In 2016, a call was received from an individual who was concerned about the condition of a neighbour's two horses, describing how they were being continually beaten by their owner with a spade. Noah's Ark investigated and found that both horses were very thin and that their muscles had been damaged by the beatings. It was more than they could bear to see the horses in this state so they decided to remove them to a place of safety. However, when the gendarmes became involved, although they were very sympathetic with regard to the charity's motivation for the removal of the horses, they had no choice but to inform Cindy that the law had been broken and, unless she paid a fine of 1,000 euros, she risked imprisonment.
One of the most heart-warming elements of this story, along with the fact that the horses were not returned to their owner, is that within 36 hours, the full 1,000 euros had been raised by supporters and well-wishers, something that Cindy and Lauren very much appreciated. This kind act demonstrated the level of respect and admiration that people have for these two inspirational women and how much they value the work that they do.
A Note From Cindy and Lauren
None of this would be happening without the many willing, enthusiastic and caring volunteers who do so much to support us by staffing the tea room, helping at the farm, and donating so many man hours and hard labour at one-off events. Together we have achieved so much for so many animals, and we love you all for your kindness and commitment.
And not least, we are so very grateful for all your donations, both of much-needed cash and all kinds of amazing things you give us to sell in the tea rooms or to auction online. Thank you, and keep them coming. Every euro makes a difference to an animal in need.
If you are interested in sharing your home, barn, or paddock with a rescue animal, then keep abreast of what's happening with Noah's Ark, or make an appointment to come and see the animals at the farm.
If you know of an animal within the area in distress, abandoned, or that will soon no longer have a home, the charity invites you to get in touch with them. They will take the appropriate action within the law.
This article is accurate and true to the best of the author’s knowledge. It is not meant to substitute for diagnosis, prognosis, treatment, prescription, or formal and individualized advice from a veterinary medical professional. Animals exhibiting signs and symptoms of distress should be seen by a veterinarian immediately.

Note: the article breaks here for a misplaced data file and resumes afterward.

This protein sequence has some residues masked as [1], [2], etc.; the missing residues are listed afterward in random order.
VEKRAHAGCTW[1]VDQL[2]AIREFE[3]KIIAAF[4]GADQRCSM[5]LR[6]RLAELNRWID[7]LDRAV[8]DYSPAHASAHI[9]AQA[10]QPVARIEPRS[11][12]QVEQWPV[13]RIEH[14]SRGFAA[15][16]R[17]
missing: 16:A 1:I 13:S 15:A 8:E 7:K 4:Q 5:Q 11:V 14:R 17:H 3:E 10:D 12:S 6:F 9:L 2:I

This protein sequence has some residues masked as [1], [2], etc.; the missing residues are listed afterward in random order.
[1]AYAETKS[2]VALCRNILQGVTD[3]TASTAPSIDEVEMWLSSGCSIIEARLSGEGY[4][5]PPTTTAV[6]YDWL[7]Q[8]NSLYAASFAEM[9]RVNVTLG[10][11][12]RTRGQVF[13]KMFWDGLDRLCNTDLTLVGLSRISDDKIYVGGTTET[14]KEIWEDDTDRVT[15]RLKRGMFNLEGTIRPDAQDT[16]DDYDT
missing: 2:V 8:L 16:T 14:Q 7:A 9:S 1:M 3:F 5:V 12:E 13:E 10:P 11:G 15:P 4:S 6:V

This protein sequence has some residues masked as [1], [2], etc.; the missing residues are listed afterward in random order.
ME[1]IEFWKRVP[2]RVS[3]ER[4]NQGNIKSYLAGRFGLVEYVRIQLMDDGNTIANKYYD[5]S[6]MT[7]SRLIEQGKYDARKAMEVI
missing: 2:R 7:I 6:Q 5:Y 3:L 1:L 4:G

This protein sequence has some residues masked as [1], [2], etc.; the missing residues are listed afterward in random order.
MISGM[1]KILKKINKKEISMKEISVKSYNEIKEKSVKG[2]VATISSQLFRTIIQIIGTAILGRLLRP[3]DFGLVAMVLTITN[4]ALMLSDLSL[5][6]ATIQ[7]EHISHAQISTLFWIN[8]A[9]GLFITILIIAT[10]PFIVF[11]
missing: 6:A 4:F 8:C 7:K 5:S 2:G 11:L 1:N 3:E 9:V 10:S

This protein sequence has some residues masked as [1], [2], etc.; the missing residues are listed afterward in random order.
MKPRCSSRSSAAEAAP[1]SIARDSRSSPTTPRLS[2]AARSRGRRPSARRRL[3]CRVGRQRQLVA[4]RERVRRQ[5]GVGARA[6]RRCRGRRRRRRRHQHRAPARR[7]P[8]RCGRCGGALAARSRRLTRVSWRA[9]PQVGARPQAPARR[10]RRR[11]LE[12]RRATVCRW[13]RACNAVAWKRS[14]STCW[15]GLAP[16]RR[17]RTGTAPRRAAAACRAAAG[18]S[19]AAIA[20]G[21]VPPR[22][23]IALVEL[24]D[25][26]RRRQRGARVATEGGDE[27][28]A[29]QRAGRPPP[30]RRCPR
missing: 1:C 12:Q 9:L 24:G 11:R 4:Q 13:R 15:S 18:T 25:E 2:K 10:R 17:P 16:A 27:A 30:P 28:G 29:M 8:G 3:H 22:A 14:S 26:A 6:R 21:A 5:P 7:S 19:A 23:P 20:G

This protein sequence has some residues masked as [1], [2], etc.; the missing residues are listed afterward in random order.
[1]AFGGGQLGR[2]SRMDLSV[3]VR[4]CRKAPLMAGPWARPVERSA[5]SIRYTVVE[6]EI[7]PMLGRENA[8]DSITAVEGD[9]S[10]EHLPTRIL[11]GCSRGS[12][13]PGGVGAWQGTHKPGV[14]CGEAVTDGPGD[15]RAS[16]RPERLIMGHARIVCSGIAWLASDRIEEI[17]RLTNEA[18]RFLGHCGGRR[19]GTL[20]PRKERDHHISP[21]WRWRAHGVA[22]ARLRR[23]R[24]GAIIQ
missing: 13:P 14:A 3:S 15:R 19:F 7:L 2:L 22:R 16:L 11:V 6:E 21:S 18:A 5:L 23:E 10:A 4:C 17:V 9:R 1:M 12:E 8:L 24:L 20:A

Questions & Answers
On Monday morning, we found three kittens in our garage of, we guess, about 2-3 weeks old. They are About 6 inches long (not including tail), and their eyes are open. We would like to see the whole family re-homed, and would pay for neutering/spaying, as well as give a donation towards their keep. We can’t keep them. We hope to move back to the UK soon, we go away often and we have a duty of care towards the lizards, birds and other wildlife guests. Can you help or advise, please?
Thanks for your question. I have contacted Noah's Ark, and Cindy's reply is as follows:
"Thank you so much for caring xxx. OK. Can you touch mum? If so, do you have a cat box? If not, we can organize one for you, no problems. Then bring the whole family to us, and we will get the mum spayed asap as she can get pregnant again the day she gives birth, the little tart.... then wait a small while to get kitties spayed and then all chipped and rehomed. I'm having chemotherapy dripped into me as I type, obviously in hospital, so can we leave it 'til later on next week? I hope to be home Wednesday with my bucket. So let me know if you need a box. I will organize it to be left at the shop or farm, whichever is best for you. It's just that Lauren has so much to do with me away. Thanks again. xx"
We have found a kitten in a ditch near to our home. We can’t keep it as have a Jack Russell. What should I do?
You need to contact the charity direct which you can do via Facebook at https://www.facebook.com/noahsark87/, or by telephone 05 87 41 26 16.